Do you have a poor performing employee? These 7 questions will help you know if it’s time to motivate or terminate the employee. Let’s dig in!
7 Questions for Leaders on Whether to Motivate or Terminate Poor Performing Employees
Sometimes it’s difficult to know if, as a leader, you should work to continue to motivate your employees or if it’s finally time to terminate them. At times, you may legally be required to terminate an employee. Other times, it’s an intangible test of the leadership…a test of your communication, interpersonal, and organizational skills.
Are these all the questions you should consider? No. However, these are the questions that will help you become a better leader to both the best and the worst performing employees.
- Why did you hire them?
When you’re in the trenches with a poor performing employee, it’s easy to forget the magic that was there when you were in the interview process with them. Something had to make them stand out — that’s why you hired them! Remind yourself to view them through the positive lens you first saw them through. Doing this may shed new light on the performance issue at hand and help you find the energy to work to motivate them to better performance.
- How was their last performance appraisal?
First, hopefully, their last official performance appraisal wasn’t a year ago. Annual performance reviews aren’t the best…semi or quarterly performance reviews are better. With that being said, how was their last one? Did you discuss the issue at hand? If you didn’t discuss the issue in the last review, now’s the time to make the conversation official. It’s hard to know whether toalys motivate or terminate a poor performing employee if you aren’t both on the same page about their performance.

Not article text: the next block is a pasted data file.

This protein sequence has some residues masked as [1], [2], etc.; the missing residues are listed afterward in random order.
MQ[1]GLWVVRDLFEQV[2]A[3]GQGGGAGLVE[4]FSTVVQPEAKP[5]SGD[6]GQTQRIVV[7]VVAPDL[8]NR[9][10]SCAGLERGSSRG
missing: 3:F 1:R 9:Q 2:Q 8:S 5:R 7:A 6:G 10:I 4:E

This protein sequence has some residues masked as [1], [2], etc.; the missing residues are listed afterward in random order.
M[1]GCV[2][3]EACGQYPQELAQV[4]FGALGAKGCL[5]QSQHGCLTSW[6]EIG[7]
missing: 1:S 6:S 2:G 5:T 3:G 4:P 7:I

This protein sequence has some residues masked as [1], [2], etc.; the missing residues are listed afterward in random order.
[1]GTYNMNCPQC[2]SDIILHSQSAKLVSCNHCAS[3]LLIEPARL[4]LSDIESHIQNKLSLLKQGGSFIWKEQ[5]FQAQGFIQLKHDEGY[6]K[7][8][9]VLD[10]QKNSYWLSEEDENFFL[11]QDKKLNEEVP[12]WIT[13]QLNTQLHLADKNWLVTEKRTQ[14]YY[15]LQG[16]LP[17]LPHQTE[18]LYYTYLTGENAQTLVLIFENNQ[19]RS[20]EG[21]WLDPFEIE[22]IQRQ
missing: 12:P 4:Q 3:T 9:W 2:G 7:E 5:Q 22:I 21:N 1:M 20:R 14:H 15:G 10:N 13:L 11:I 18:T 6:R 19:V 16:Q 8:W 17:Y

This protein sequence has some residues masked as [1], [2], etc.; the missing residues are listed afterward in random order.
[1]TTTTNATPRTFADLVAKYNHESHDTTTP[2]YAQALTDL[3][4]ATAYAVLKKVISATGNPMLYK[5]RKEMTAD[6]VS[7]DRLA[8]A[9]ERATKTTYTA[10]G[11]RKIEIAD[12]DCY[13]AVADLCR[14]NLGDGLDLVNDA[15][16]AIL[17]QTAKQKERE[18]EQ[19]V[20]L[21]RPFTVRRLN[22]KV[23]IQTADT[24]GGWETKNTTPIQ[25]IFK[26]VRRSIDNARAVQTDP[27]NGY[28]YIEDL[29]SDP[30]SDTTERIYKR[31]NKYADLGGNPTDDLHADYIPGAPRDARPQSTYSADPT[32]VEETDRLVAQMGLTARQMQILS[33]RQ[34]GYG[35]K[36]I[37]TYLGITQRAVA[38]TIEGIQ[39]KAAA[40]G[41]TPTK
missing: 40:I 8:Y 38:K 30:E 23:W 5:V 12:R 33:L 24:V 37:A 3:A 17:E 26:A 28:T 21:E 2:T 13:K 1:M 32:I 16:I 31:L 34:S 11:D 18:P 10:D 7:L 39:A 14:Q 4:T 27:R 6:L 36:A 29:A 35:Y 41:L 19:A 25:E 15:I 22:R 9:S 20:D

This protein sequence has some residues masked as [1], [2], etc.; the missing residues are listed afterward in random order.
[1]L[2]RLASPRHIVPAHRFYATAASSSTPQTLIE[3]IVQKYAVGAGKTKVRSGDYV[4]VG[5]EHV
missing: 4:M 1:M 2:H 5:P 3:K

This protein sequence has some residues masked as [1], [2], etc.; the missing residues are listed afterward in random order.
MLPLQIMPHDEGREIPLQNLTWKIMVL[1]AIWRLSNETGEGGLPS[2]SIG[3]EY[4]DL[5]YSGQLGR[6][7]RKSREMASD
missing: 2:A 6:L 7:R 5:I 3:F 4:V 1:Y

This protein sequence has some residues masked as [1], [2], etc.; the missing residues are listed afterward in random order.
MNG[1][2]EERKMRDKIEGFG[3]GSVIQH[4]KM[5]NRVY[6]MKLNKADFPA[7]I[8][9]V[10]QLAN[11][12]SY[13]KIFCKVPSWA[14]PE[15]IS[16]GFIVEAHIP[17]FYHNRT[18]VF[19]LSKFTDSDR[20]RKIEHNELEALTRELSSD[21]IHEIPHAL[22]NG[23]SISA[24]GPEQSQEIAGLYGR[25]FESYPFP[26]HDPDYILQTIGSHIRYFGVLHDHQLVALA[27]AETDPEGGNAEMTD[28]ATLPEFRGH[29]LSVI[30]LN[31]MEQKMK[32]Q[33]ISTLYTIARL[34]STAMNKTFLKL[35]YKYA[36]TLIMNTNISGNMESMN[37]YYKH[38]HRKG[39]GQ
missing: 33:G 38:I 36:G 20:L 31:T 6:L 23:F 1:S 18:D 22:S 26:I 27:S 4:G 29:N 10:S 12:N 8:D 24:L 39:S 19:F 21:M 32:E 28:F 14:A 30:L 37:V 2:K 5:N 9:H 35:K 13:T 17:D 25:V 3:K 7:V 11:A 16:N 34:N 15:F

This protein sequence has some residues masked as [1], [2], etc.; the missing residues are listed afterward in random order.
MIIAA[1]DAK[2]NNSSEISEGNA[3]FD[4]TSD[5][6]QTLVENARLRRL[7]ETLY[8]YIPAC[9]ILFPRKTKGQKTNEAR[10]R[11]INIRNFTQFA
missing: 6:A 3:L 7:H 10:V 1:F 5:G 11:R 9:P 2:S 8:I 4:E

- How much influence does the poor performing employee have in the organization?
If you’re dealing with someone whose word and performance carry a lot of weight, it’s even more important that you handle this situation correctly. An employee with big influence has the power to positively impact or negatively infect your entire organization — especially if everyone else is being affected by their poor performance. Leaders must communicate with the team — in a very calculated way — how the situation is being handled.
- Should you consult a higher leader in a conversation with the employee?
Are you exhausted with the situation, maybe you feel like you don’t know what else to do? It’s probably a good idea to get a second opinion. Make sure you consult up the organizational chart, not down.
- Do you know the poor performing employee’s strengths?
A leader should understand their direct report’s strengths. In order to earn the best performance from your employees, make sure you have them in a role that plays to their strengths. It’s possible that you don’t need to terminate them, instead, you need to move them.
- What are their goals within your organization?
Do you know where your employee wants to be in the next 1, 5, 10 years, etc.? Does their current role help them achieve their goals? Do they understand how their role fits into preparing them for the future they want? If you answered no to any of these questions, it’s time to get talking…more importantly, it’s time to start listening.
- Have you asked the employee to evaluate their own performance?
Does the employee see what is going wrong and how it affects them, their coworkers, and the organization? I’ll take that a step further…they may see the effects, but do they truly understand them? Ask the poor performing employee to answer those questions for you so you can make sure they actually understand the issue at hand.
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